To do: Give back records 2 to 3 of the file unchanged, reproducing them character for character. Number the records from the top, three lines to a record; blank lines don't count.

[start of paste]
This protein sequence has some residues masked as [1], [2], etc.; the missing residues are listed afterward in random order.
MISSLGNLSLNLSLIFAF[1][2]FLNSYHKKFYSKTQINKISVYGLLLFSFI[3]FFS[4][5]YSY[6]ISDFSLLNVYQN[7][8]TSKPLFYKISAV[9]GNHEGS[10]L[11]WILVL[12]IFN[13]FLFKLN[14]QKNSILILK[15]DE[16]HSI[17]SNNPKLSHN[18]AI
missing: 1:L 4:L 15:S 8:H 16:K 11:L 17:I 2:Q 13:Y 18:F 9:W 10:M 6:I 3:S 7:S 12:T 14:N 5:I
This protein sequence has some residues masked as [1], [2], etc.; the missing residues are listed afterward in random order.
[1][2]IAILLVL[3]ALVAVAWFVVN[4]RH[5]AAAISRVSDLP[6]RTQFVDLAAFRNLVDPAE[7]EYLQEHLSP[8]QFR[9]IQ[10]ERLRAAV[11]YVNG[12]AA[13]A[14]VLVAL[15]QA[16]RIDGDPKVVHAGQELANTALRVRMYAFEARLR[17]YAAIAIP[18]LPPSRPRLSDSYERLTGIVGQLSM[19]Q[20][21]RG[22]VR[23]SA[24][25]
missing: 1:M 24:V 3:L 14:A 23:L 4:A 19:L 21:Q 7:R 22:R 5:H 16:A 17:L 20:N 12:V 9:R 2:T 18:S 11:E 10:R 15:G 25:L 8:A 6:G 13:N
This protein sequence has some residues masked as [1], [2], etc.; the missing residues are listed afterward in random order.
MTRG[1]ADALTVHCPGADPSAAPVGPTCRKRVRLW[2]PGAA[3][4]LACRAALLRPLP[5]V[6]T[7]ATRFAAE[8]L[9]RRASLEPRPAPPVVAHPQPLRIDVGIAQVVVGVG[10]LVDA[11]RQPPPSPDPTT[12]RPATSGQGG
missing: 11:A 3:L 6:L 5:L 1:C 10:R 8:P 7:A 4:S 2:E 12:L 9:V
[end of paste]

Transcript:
This protein sequence has some residues masked as [1], [2], etc.; the missing residues are listed afterward in random order.
[1][2]IAILLVL[3]ALVAVAWFVVN[4]RH[5]AAAISRVSDLP[6]RTQFVDLAAFRNLVDPAE[7]EYLQEHLSP[8]QFR[9]IQ[10]ERLRAAV[11]YVNG[12]AA[13]A[14]VLVAL[15]QA[16]RIDGDPKVVHAGQELANTALRVRMYAFEARLR[17]YAAIAIP[18]LPPSRPRLSDSYERLTGIVGQLSM[19]Q[20][21]RG[22]VR[23]SA[24][25]
missing: 1:M 24:V 3:L 14:A 23:L 4:A 19:L 21:Q 7:R 22:R 5:H 16:A 17:L 20:N 12:V 9:R 2:T 18:S 11:E 10:R 15:G 25:L 8:A 6:G 13:N
This protein sequence has some residues masked as [1], [2], etc.; the missing residues are listed afterward in random order.
MTRG[1]ADALTVHCPGADPSAAPVGPTCRKRVRLW[2]PGAA[3][4]LACRAALLRPLP[5]V[6]T[7]ATRFAAE[8]L[9]RRASLEPRPAPPVVAHPQPLRIDVGIAQVVVGVG[10]LVDA[11]RQPPPSPDPTT[12]RPATSGQGG
missing: 11:A 3:L 6:L 5:L 1:C 10:R 8:P 7:A 4:S 2:E 12:L 9:V